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Martin Puhl

29 January 2018
WORKING PAPER SERIES - No. 65
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Abstract
The risk reducing benefits of the sovereign bond-backed security (SBBS) proposal of Brunnermeier et al. (2016) have been assessed in terms of the likely losses that different kinds of holders would suffer under simulated default scenarios. However, the effects of mark-to-market losses that may occur when there is rising uncertainty about defaults, or when self-fulfilling destablising dynamics are prevalent, have not yet been examined. We apply the “VAR-for-VaR” method of Manganelli et al. (2015) and the Marginal Expected Shortfall (MES) approach of Brownlees and Engle (2012, 2017) to estimated yields of SBBS to assess how ex ante exposures and marginal contributions to systemic risk are likely to play-out for different SBBS tranches under various securitisation structures. We compare these with exposures/MES of single sovereigns and a diversified portfolio of sovereigns. We find that the senior SBBS has extremely low ex ante tail risk and that, like the low-risk sovereigns, it acts as a hedge against extreme market-wide yield movements. The mezzanine SBBS has tail risk exposure similar to that of Italian and Spanish bonds. Yields on SBBS appear to be adequate compensation for their risks when compared with single sovereigns or a diversified portfolio.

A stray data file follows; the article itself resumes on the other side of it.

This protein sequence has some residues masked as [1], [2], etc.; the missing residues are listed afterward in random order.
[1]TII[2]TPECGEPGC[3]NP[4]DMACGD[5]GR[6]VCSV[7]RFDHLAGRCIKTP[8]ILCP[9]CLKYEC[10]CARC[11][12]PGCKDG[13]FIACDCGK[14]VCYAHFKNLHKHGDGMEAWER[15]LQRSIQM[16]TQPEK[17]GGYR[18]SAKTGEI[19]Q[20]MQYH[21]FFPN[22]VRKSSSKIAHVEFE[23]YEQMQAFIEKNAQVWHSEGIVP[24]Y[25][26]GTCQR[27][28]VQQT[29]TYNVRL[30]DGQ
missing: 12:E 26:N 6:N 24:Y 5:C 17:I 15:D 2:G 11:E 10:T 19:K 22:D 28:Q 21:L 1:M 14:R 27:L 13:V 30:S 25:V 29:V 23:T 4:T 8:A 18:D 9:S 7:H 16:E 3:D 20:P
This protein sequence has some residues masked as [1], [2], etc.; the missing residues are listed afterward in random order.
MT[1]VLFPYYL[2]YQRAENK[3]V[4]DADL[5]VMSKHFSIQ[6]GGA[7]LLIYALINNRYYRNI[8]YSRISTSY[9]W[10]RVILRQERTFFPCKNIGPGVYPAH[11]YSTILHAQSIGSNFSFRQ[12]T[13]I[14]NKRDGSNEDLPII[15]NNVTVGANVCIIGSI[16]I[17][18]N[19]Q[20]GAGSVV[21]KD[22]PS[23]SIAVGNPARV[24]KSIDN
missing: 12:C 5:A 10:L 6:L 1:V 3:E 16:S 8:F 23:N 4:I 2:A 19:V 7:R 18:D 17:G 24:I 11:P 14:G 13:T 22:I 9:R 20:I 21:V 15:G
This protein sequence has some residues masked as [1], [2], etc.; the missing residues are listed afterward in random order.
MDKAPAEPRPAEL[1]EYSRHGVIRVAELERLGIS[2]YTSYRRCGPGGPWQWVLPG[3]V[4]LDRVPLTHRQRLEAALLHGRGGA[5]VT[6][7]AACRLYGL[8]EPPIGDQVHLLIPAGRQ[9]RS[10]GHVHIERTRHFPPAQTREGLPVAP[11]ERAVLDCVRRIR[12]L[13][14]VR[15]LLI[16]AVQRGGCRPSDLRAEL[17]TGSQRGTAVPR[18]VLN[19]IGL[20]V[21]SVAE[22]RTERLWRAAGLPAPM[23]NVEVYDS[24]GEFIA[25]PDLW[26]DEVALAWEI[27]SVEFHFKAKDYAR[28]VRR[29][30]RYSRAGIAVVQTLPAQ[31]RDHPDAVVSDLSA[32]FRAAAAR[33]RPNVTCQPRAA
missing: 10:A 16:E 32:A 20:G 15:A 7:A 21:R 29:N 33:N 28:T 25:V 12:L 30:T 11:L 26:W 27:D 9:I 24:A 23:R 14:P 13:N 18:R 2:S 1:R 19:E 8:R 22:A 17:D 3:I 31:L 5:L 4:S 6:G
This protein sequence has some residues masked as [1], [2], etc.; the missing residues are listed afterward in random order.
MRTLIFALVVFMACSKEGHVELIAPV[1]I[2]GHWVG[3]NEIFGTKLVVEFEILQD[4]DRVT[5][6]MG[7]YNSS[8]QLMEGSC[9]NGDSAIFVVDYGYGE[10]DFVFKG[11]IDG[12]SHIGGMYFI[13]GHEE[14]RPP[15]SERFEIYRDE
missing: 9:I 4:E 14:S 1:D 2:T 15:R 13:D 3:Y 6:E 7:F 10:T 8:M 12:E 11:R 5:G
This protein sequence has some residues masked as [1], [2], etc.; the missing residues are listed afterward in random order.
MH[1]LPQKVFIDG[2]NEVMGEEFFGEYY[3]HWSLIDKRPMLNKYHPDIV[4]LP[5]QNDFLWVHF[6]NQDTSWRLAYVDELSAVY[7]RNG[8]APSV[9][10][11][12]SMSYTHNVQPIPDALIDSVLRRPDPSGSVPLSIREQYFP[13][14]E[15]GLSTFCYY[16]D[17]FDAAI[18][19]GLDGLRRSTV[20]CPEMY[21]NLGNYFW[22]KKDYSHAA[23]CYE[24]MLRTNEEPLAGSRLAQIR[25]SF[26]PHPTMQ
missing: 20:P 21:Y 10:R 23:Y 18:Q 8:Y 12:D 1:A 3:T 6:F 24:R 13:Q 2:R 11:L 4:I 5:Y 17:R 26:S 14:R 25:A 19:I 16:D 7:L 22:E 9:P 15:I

JEL Code
E43 : Macroeconomics and Monetary Economics→Money and Interest Rates→Interest Rates: Determination, Term Structure, and Effects
E44 : Macroeconomics and Monetary Economics→Money and Interest Rates→Financial Markets and the Macroeconomy
E52 : Macroeconomics and Monetary Economics→Monetary Policy, Central Banking, and the Supply of Money and Credit→Monetary Policy
E53 : Macroeconomics and Monetary Economics→Monetary Policy, Central Banking, and the Supply of Money and Credit
G12 : Financial Economics→General Financial Markets→Asset Pricing, Trading Volume, Bond Interest Rates
G14 : Financial Economics→General Financial Markets→Information and Market Efficiency, Event Studies, Insider Trading